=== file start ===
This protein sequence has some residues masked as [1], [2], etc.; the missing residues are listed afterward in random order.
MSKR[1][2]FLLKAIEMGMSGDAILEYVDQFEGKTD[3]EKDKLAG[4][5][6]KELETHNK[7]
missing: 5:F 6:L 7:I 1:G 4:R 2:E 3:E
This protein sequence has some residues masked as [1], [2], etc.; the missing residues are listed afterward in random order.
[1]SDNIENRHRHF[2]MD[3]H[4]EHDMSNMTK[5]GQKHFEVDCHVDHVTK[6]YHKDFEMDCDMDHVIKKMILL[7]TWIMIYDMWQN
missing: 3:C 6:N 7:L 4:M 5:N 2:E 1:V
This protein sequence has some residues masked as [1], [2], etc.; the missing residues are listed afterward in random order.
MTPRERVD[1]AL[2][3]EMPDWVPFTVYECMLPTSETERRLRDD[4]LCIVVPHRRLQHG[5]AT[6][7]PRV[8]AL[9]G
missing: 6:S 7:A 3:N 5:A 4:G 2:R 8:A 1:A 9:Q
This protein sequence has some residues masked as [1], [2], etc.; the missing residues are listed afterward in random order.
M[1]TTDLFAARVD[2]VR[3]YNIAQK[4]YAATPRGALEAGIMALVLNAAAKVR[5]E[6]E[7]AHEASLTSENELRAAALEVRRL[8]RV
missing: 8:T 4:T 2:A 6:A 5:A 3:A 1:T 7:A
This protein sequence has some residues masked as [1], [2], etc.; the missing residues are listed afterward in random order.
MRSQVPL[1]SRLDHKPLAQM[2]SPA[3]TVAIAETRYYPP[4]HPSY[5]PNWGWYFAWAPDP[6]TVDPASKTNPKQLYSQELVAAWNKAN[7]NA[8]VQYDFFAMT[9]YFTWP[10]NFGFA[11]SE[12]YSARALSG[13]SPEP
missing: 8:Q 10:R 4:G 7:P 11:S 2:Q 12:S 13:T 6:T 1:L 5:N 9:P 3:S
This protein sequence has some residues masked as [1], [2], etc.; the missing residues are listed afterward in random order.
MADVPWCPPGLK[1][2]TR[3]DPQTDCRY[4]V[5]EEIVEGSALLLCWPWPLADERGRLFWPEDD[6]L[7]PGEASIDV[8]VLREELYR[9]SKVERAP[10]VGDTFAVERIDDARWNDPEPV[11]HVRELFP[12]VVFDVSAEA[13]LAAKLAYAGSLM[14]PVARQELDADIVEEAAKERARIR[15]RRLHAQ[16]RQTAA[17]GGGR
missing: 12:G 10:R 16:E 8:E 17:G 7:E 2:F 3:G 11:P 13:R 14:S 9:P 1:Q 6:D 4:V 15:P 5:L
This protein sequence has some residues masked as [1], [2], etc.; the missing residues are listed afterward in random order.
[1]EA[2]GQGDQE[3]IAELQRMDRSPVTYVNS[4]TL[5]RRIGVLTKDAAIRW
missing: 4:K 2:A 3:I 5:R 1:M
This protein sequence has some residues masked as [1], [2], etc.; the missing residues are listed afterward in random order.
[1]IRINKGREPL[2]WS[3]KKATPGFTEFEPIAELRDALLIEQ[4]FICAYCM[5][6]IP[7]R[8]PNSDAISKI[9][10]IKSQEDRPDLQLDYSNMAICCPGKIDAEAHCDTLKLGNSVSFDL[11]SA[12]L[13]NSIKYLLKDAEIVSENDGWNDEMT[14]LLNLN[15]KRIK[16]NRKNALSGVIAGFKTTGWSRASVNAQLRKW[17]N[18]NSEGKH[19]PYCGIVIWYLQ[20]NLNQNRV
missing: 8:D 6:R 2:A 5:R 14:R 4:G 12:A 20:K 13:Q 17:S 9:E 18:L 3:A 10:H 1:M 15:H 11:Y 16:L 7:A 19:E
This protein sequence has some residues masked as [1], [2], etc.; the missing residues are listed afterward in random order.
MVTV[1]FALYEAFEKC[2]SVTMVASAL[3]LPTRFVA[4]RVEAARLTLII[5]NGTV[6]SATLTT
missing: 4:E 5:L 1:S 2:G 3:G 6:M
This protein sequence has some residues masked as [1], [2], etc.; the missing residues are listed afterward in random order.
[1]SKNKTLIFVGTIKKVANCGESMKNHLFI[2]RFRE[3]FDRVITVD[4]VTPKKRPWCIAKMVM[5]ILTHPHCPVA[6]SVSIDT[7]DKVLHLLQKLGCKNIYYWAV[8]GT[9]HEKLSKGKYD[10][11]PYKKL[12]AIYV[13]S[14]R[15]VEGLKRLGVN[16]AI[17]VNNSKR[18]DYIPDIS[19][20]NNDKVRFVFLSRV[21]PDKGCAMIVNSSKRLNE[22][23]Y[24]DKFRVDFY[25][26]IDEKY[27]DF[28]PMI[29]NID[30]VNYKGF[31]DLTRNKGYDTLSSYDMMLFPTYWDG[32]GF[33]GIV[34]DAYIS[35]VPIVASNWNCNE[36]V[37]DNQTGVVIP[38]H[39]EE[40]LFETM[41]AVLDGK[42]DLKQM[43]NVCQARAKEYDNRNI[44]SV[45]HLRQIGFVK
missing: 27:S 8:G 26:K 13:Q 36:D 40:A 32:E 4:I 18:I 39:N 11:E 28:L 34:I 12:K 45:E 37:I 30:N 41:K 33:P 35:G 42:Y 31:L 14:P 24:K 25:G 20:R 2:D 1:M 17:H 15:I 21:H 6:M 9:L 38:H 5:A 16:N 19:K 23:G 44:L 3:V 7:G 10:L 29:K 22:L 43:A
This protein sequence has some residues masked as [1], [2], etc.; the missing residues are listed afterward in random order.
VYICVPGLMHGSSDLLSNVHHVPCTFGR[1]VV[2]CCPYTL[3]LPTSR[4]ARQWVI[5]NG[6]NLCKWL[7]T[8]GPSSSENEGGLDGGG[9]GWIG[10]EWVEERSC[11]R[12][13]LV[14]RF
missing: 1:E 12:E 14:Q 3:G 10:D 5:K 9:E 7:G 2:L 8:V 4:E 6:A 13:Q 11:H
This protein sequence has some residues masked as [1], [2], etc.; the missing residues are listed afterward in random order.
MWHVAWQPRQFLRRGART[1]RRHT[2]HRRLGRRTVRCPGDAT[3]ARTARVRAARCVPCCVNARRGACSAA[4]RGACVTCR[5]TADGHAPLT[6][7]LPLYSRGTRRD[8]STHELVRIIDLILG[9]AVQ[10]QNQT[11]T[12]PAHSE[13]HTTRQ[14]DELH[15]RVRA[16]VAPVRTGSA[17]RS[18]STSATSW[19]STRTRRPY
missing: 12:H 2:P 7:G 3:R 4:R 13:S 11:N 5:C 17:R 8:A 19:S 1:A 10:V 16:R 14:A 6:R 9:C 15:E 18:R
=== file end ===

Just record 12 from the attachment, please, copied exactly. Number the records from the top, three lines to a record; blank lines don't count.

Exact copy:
This protein sequence has some residues masked as [1], [2], etc.; the missing residues are listed afterward in random order.
MWHVAWQPRQFLRRGART[1]RRHT[2]HRRLGRRTVRCPGDAT[3]ARTARVRAARCVPCCVNARRGACSAA[4]RGACVTCR[5]TADGHAPLT[6][7]LPLYSRGTRRD[8]STHELVRIIDLILG[9]AVQ[10]QNQT[11]T[12]PAHSE[13]HTTRQ[14]DELH[15]RVRA[16]VAPVRTGSA[17]RS[18]STSATSW[19]STRTRRPY
missing: 12:H 2:P 7:G 3:R 4:R 13:S 11:N 5:C 17:R 8:A 19:S 1:A 10:V 16:R 14:A 6:R 9:C 15:E 18:R